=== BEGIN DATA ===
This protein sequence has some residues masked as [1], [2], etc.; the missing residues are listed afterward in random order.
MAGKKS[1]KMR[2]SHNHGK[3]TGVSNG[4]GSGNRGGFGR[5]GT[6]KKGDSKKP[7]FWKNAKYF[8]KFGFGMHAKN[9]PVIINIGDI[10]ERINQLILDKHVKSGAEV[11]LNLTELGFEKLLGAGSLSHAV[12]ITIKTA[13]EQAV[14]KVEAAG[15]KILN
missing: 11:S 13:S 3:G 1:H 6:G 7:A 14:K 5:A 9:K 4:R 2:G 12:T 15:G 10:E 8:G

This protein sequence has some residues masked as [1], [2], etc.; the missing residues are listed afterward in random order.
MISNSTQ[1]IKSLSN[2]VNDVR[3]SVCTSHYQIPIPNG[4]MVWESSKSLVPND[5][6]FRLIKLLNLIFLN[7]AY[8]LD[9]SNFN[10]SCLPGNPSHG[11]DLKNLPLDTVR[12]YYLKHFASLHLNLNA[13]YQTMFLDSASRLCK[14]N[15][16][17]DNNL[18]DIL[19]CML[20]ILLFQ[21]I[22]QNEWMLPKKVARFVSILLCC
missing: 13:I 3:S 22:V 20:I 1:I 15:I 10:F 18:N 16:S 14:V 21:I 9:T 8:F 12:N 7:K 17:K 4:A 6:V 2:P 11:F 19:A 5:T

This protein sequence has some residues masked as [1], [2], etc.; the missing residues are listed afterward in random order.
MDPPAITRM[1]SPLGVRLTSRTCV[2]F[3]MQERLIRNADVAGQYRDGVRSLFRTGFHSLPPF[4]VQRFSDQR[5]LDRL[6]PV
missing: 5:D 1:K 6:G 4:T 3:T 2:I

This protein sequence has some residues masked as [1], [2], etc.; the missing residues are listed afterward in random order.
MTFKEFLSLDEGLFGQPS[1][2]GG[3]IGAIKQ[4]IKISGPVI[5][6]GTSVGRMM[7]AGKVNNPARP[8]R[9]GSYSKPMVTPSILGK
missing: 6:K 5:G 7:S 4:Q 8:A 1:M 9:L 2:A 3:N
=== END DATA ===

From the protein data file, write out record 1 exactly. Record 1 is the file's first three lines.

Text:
This protein sequence has some residues masked as [1], [2], etc.; the missing residues are listed afterward in random order.
MAGKKS[1]KMR[2]SHNHGK[3]TGVSNG[4]GSGNRGGFGR[5]GT[6]KKGDSKKP[7]FWKNAKYF[8]KFGFGMHAKN[9]PVIINIGDI[10]ERINQLILDKHVKSGAEV[11]LNLTELGFEKLLGAGSLSHAV[12]ITIKTA[13]EQAV[14]KVEAAG[15]KILN
missing: 11:S 13:S 3:G 1:H 6:G 7:A 14:K 5:A 9:K 4:R 2:G 12:T 15:G 10:E 8:G